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Mine honour's such a ring:
My chastity's the jewel of our house,
Bequeath'd down from many ancestors;
Which were the greatest obloquy i'the world,
In me to lose.
LIFE CHEQUERED. The web of our life is of a mingled yarn, good and ill together: our virtues would be proud, if our faults whipped them not; and our crimes would despair, if they were not cherished by our virtues
A COWARDLY BRAGGART. Yet am I thankful: if my heart were great, ''Twould burst at this: Captain, I'll be no more; But I will eat and drink, and sleep as soft As captain shall: simply the thing I am Shall make me live. Who knows himself a braggart, Let him fear this; for it will come to pass, That every braggart shall be found an ass. Rust, sword! cool, blushes! and, Parolles live, Safest in shame! being fool'd, by foolery thrive! There's place, and means, for every man alive.
Let's take the instant by the forward top;
For we are old, and on our quick'st decrees
The inaudible and noiseless foot of time
Steals ere we can effect them.
EXCUSE FOR UNSEASONABLE DISLIKE.
I stuck my choice upon her, ere my heart
Durst make too bold a herald of my tongue:
Where the impression of mine eye infixing,
Contempt his scornful perspective did lend me,
Which warp'd the line of every other favour;
Scorn'd a fair colour, or express'd it stol'n;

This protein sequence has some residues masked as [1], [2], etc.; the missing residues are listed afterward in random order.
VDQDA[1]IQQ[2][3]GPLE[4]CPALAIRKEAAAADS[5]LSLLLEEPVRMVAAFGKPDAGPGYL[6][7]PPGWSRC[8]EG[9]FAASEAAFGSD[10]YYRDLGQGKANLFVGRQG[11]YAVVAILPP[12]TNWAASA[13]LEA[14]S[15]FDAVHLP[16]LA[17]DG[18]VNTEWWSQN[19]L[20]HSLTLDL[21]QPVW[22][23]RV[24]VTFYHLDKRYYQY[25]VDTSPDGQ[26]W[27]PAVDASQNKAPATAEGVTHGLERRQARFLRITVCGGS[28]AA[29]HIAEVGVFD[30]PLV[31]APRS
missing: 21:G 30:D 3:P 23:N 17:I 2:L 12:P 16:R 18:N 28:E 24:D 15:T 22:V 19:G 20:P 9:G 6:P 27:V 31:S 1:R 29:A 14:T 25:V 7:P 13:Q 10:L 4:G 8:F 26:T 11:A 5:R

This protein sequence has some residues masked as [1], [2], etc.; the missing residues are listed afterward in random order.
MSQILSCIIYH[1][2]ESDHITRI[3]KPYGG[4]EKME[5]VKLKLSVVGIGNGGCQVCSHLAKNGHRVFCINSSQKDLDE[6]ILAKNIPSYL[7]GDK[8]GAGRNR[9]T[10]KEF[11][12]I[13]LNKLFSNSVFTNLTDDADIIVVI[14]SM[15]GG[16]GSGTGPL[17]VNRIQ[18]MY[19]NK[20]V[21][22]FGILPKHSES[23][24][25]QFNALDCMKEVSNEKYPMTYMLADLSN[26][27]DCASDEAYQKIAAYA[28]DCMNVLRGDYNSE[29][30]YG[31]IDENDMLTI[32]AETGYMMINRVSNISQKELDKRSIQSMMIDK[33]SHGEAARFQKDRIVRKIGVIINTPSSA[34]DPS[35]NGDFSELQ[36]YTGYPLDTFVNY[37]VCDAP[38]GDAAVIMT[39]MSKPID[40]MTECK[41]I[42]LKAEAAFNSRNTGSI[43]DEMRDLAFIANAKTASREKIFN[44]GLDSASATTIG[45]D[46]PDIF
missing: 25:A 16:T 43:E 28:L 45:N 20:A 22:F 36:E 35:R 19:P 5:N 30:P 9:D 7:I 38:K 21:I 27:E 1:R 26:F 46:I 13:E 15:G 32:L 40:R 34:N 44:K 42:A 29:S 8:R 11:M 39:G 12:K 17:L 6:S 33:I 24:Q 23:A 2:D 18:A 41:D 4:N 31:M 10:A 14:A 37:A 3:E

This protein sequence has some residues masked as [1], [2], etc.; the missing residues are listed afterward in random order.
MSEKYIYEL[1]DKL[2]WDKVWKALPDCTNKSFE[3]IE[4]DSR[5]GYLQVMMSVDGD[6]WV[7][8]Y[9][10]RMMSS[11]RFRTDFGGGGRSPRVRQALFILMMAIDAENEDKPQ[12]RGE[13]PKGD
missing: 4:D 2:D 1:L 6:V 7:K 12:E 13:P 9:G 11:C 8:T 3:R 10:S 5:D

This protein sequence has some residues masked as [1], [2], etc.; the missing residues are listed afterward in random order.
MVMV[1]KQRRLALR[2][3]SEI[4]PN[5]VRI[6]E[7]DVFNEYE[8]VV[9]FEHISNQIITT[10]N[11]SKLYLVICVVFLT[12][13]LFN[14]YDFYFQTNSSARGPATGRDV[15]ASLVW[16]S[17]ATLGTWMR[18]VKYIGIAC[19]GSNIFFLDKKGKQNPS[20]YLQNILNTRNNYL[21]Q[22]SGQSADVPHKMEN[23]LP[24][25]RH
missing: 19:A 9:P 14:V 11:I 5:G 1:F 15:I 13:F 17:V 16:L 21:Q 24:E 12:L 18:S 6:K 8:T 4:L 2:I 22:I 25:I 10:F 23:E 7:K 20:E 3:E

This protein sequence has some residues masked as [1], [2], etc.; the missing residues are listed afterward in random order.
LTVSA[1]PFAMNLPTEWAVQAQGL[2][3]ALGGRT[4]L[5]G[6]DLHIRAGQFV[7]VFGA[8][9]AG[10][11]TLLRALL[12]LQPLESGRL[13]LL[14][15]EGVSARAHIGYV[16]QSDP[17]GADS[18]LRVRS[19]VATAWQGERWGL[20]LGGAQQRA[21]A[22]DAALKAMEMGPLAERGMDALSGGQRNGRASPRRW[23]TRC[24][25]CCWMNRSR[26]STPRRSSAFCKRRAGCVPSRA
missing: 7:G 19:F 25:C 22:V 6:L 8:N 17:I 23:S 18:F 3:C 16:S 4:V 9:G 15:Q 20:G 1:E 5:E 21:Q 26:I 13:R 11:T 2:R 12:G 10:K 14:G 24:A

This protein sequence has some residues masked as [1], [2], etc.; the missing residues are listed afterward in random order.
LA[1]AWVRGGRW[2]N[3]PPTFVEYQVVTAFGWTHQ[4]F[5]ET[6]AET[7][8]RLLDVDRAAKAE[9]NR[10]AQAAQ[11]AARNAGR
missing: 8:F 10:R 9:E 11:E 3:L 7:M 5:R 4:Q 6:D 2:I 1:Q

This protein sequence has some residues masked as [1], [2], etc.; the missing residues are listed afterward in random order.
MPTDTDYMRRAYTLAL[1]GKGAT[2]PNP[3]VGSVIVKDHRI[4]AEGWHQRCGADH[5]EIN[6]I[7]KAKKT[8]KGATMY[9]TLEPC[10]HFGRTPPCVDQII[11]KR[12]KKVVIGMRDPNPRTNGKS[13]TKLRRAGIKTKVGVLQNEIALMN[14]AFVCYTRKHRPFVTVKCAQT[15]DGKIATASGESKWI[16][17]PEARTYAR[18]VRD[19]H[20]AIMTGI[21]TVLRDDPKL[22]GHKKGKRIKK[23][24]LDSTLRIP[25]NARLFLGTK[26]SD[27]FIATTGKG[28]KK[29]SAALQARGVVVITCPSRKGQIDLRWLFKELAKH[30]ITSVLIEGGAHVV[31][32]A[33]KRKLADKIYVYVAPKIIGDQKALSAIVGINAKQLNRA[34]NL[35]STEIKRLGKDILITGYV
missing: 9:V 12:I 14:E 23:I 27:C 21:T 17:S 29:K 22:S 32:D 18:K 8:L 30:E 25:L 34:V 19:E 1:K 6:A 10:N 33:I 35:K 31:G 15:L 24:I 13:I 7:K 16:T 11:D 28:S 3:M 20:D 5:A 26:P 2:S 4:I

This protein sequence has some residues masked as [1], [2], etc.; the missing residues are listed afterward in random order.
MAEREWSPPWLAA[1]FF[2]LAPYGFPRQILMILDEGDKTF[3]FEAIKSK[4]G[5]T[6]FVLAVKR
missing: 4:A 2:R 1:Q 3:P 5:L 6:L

Extended or contracted all proportions,
To a most hideous object: Thence it came,
That she, whom all men prais'd, and whom myself,
Since I have lost, have lov’d, was in mine eye
The dust that did offend it.
MODESTY AND COURAGE IN YOUTH
I BESEECH you, punish me not with your
hard thoughts; wherein I confess me much guilty, to deny so fair and excellent ladies any thing. But let your fair
eyes and gentle wishes, go with me to my trial: wherein if I be foiled, there is but one shamed that was never gracious; if killed, but one dead that is willing to be so: I shall do my friends no wrong, for I have none to lament me; the world no injury, for in it I have nothing; only in the world I fill up place, which may be better supplied when I have made it empty.
We still have slept together,
Rose at an instant, learn'd, play'd, eat together;
And wheresoe’er we went, like Juno's swans,
Still we went coupled, and inseparable.
Beauty provoketh thieves sooner than gold. ROSALIND PROPOSING TO WEAP MEN'S CLOTHES.